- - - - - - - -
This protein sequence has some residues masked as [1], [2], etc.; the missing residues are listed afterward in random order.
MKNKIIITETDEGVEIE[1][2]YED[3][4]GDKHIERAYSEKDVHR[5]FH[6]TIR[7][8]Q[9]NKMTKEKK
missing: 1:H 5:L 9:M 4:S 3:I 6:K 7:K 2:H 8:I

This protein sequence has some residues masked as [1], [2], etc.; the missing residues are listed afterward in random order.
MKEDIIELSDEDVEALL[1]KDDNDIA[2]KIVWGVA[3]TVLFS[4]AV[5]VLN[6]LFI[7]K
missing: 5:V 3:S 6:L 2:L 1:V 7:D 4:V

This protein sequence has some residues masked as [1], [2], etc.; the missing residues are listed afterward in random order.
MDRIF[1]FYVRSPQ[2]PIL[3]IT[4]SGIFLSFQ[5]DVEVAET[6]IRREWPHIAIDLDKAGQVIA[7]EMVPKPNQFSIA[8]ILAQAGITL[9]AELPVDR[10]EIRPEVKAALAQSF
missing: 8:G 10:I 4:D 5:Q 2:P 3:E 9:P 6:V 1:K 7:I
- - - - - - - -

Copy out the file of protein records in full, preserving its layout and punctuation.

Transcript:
This protein sequence has some residues masked as [1], [2], etc.; the missing residues are listed afterward in random order.
MKNKIIITETDEGVEIE[1][2]YED[3][4]GDKHIERAYSEKDVHR[5]FH[6]TIR[7][8]Q[9]NKMTKEKK
missing: 1:H 5:L 9:M 4:S 3:I 6:K 7:K 2:H 8:I

This protein sequence has some residues masked as [1], [2], etc.; the missing residues are listed afterward in random order.
MKEDIIELSDEDVEALL[1]KDDNDIA[2]KIVWGVA[3]TVLFS[4]AV[5]VLN[6]LFI[7]K
missing: 5:V 3:S 6:L 2:L 1:V 7:D 4:V

This protein sequence has some residues masked as [1], [2], etc.; the missing residues are listed afterward in random order.
MDRIF[1]FYVRSPQ[2]PIL[3]IT[4]SGIFLSFQ[5]DVEVAET[6]IRREWPHIAIDLDKAGQVIA[7]EMVPKPNQFSIA[8]ILAQAGITL[9]AELPVDR[10]EIRPEVKAALAQSF
missing: 8:G 10:I 4:D 5:Q 2:P 3:E 9:P 6:V 1:K 7:I